I peruse the comic book vendors looking the few original run Buffy the Vampire Slayer comics that I am still missing. I also look for some Dr. Strange comics that I need. Neither of my searches turns up anything. I do, however, find some spectacular Dr. Strange tee-shirts.
The line for Stan Lee’s Q&A session is a cluster. In fact, you cannot call it a line. It’s simply a mass of people surrounding the doorway. “Ok people! VIP people line up over here, and non-VIP people line up against the far wall.” I find myself about twenty people back from the front of the VIP line. This is good. When they open the doors to let us in, I strategically place myself three rows back, in front of the microphone on the table on the podium.
“Stan has asked that no pictures be taken during the session,” someone announces. Well shit. I have my good camera that also takes video. I picked this spot so I could get both. “I paid extra for this seat, I better be able to get some pictures,” the woman next to me gripes. We wait. The announcer makes a bunch of very lame jokes, as the non-VIP people start coming in. I can barely catch snippets of conversation amongst the din.
Another announcement. “Stan has decided to allow you to take as many pictures as you want.” He then arrives to an explosive standing ovation. He mounts the stage and gets right into answering audience questions. I take pictures and video, and I cannot stop laughing. I had no idea Stan Lee was funny. Hell, he’s not just funny; he’s hilarious! And then, seemingly faster than time is allowed to pass, the hour and a half is over. Another standing ovation.
Now it’s “get a picture with Stan” time. There is a lot of confusion in the line to get a photograph. VIP members also got a voucher for a free photo with Stan. However, there is a dilemma. Those white vouchers are useless. They are to be traded in for a black ticket from the photography company. This goes unexplained, although I happened to be mulling around and watched as someone else traded theirs in. I get in line.
“Ladies and gentlemen,” a woman announces through a megaphone from the front of the line. “If you are in this line and do not have a black ticket for a photograph, you will not get a photograph. You need to go to the table just outside the line, and get a black ticket.” There is full-blown confusion on many faces.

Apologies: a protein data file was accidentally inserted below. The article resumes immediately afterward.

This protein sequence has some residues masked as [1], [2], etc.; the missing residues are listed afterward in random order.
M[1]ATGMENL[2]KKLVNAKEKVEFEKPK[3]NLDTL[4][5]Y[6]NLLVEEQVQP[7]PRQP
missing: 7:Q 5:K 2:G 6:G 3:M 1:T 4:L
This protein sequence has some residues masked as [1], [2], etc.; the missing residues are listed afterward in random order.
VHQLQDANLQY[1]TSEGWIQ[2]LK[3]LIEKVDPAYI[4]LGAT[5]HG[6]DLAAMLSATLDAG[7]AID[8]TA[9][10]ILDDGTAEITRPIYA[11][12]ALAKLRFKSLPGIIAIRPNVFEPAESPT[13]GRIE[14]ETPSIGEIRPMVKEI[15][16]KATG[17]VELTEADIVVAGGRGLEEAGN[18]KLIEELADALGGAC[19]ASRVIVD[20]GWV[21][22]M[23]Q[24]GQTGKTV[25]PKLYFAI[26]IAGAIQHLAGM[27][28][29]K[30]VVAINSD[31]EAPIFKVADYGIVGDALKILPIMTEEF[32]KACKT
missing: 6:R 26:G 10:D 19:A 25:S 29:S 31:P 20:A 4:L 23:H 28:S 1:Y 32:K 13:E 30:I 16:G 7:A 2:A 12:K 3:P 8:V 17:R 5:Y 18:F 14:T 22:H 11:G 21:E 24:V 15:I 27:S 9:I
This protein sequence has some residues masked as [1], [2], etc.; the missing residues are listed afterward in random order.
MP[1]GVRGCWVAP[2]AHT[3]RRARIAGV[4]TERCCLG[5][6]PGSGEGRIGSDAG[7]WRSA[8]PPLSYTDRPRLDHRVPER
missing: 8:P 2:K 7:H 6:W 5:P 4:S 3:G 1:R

“If you have a black ticket, raise it in the air.” About three-quarters of the crowd comply. “Ok. Good.”
“If you have a white voucher, raise it up in the air.” The last twenty-five percent of the crowd does so. “That is not a ticket for a photograph. That is the voucher you need to get your ticket for a photograph. If you have a white voucher, please head to the table to trade that in for an actual ticket.”
Chaos ensues. People are cussing. They are really pissed off as they start running over to the table to get their black tickets. “This is ridiculous.” “What the fuck?!” They have lost their place in line.
“They guy next to me in a Superman tee-shit comments, “They really did not explain that very well.”
“I know, I found out by accident,” I say nodding.
As the line shrinks, I’m now a lot closer. Hurray for me!
“You are not allowed to bring anything into the photography room. When you go through the back curtain, you must place all your belongings – bags, hats, phones, purses, and any other items – on the table as you enter.” Garbled questions from the crowd. “Yes, you can keep your wallets and your glasses. No you cannot touch or hug Mr. Lee. You will be escorted out immediately and not allowed back into the convention.” These announcements are repeated several times.
Then the line starts moving. I throw my bad of swag and my Dr. Strange hat on the table. I’m whisked into position to the right of Stan Lee. I’m an exuberant excited wreck.
“Hi Mr. Lee. I just want to say thanks for everything.”
“Mr. Lee? That’s my father,” he jokes. There’s a flash, and then it’s over.
I gather my belongings off the table, head out the back, and grab my photograph of Stan and me.
Coming up next on ProfsDoPop… accidentally meeting the boy bands.